Today's poem is by Rich Smith
Father, you would not be surprised that I lose
at cards. I get very drunk, and I lose at cards.
You are not dead and you would not be surprised.
I also make many modern mistakes. I know that I am
in love with the idea of love and not with someone.
I make mountains into molehills and then regret
the loss of mountains. I deny the sexual potency of ambition.
I remember calling you while we were both boiling
eggs at night in our kitchens to tell you about this.
You said, Son, we have both been clouds
in the rooms of undressing women. I found
a photograph in your dresser of an unfamiliar
woman wearing a grey t-shirt standing
beside a newly asphalted road bordering unmown
Midwestern grasses, and I ached for dull,
hometowny spring. You are not dead
or clearly dying, but I am going through your stuff.
I want your leather-bound Superman comics, your Kingston Trio,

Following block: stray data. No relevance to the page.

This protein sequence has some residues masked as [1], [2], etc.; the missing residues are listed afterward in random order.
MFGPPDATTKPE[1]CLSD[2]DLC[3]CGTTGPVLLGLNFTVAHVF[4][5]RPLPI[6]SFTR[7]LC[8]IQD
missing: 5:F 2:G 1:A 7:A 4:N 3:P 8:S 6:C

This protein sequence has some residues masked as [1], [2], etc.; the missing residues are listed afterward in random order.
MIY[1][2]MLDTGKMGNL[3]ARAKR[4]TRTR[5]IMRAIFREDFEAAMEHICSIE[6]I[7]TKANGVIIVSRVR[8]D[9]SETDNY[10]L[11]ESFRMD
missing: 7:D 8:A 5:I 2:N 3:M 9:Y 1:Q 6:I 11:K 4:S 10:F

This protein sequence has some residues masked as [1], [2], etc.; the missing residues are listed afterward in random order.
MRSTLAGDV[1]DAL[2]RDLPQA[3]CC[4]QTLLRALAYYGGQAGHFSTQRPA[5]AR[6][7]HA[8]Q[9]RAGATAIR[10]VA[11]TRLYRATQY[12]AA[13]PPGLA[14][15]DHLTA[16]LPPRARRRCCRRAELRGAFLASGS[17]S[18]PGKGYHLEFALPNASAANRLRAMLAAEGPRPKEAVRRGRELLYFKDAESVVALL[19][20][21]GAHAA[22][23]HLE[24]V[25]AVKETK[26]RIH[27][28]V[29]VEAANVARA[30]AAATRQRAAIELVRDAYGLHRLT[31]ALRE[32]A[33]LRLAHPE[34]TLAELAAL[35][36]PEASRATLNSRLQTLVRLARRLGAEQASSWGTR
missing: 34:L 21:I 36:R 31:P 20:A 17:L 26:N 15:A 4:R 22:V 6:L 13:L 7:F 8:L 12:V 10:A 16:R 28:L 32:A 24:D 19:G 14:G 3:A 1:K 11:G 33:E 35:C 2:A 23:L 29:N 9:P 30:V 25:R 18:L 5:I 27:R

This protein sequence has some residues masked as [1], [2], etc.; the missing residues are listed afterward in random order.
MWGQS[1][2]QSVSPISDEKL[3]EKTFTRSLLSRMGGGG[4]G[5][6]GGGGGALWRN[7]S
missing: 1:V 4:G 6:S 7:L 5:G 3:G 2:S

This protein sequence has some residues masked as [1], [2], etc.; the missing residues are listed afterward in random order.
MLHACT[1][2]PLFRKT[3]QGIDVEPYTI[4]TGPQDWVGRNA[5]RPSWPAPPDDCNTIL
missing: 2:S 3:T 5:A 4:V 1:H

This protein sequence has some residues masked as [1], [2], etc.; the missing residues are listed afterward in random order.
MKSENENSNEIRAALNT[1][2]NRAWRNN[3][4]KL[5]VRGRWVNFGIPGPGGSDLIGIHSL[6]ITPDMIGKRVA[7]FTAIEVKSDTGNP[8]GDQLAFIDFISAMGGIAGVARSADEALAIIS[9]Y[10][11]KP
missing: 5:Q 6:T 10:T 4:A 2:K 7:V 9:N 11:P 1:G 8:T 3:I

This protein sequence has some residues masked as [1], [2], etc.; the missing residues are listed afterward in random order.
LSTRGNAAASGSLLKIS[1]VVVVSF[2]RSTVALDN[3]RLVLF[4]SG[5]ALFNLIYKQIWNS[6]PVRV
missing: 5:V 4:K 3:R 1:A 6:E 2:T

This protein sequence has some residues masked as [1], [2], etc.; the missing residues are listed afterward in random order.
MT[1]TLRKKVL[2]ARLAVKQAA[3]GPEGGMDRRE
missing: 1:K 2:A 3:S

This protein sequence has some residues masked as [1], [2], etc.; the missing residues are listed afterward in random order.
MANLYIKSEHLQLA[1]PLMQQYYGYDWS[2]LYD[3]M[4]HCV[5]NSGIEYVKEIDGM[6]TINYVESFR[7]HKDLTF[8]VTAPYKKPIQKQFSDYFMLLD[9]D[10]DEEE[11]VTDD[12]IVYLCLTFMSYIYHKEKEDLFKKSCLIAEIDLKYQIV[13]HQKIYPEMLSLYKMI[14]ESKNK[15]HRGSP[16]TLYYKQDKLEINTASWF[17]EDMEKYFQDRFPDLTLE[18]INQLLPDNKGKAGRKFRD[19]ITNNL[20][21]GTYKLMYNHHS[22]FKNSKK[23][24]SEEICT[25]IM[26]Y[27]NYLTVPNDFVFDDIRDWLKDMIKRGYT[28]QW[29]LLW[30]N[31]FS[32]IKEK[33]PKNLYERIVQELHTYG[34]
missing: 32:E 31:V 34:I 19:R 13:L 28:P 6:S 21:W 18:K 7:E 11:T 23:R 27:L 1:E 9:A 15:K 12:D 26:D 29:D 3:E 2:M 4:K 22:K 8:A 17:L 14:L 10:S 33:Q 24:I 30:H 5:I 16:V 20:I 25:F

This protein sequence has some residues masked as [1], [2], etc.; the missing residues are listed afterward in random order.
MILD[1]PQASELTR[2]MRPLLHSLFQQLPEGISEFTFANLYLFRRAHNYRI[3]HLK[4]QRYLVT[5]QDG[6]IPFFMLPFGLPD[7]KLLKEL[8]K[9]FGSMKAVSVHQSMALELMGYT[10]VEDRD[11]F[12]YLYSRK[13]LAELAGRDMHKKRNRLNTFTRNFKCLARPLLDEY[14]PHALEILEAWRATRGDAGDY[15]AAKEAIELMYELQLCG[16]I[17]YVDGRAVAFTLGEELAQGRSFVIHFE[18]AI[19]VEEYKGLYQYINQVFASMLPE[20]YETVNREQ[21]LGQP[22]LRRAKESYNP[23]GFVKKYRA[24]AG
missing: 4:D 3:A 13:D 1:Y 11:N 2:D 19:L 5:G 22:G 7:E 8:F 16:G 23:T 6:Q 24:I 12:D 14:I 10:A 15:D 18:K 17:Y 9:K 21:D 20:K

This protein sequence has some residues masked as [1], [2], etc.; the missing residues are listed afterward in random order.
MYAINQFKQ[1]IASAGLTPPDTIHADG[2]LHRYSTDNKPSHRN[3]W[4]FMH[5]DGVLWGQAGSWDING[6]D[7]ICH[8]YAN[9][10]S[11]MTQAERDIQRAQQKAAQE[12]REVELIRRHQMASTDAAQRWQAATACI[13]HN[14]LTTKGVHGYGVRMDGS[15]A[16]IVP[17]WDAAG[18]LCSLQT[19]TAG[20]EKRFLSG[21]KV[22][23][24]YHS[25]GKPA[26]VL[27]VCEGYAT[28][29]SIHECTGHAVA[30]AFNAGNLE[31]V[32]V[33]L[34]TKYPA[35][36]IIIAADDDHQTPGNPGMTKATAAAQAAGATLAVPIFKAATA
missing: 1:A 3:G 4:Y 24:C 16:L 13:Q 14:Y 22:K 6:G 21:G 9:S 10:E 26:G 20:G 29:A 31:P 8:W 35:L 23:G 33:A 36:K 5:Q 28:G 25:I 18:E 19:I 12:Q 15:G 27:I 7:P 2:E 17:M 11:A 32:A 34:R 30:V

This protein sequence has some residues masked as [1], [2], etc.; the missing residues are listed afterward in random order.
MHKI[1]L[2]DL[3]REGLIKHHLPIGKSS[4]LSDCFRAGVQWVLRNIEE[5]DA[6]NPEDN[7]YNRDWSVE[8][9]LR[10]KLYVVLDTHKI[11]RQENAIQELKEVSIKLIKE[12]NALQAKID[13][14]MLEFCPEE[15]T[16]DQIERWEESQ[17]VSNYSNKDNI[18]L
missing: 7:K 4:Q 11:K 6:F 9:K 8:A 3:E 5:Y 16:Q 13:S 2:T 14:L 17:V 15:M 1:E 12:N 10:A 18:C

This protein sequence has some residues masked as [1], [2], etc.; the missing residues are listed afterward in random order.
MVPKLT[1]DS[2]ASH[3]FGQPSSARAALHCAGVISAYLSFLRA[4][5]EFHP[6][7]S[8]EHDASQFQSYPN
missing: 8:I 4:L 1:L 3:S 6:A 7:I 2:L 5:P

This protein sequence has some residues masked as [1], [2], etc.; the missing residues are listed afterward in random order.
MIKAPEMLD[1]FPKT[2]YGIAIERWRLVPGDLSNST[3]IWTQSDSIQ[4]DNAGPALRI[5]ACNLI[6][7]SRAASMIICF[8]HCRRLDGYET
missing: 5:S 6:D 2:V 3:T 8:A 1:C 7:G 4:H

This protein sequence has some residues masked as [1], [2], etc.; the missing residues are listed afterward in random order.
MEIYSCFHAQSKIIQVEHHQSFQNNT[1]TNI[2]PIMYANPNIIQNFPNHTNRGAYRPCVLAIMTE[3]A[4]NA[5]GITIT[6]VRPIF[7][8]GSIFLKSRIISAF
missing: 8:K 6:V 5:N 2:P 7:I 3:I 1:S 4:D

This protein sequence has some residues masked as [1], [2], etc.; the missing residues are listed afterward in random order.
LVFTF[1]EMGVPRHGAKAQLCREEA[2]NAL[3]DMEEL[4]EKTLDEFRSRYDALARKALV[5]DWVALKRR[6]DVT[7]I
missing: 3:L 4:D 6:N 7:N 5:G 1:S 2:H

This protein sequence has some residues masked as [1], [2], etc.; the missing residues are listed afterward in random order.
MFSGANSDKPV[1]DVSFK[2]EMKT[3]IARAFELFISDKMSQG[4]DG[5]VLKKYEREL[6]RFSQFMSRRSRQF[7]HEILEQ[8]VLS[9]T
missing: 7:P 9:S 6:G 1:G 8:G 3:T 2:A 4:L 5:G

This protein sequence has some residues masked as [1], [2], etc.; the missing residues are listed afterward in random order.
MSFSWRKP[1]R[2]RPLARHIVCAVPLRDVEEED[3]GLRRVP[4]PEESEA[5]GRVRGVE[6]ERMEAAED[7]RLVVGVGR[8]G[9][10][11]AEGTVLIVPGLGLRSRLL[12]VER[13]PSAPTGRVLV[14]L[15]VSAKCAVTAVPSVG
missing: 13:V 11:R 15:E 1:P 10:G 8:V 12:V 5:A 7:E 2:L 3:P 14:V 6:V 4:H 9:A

your bamboo Buddha. I have been in love
with two women who look like the one in your photograph.
I think I have only seen you three hundred times.
I am twenty-four and you are sixty-five. I need
a box spring and a bed frame if I'm to be at all
comfortable in the coming years. Suddenly, it is embarrassing
not to own a table. Today I replaced the burnt-out light bulb
in the bathroom with the light bulb from the hallway,
which used to be the light bulb from the bedroom,
which used to be the porch light. To what extent,
father, does this sound familiar?
Copyright © 2013 Rich Smith All rights reserved
from The Southeast Review
Reprinted by Verse Daily® with permission
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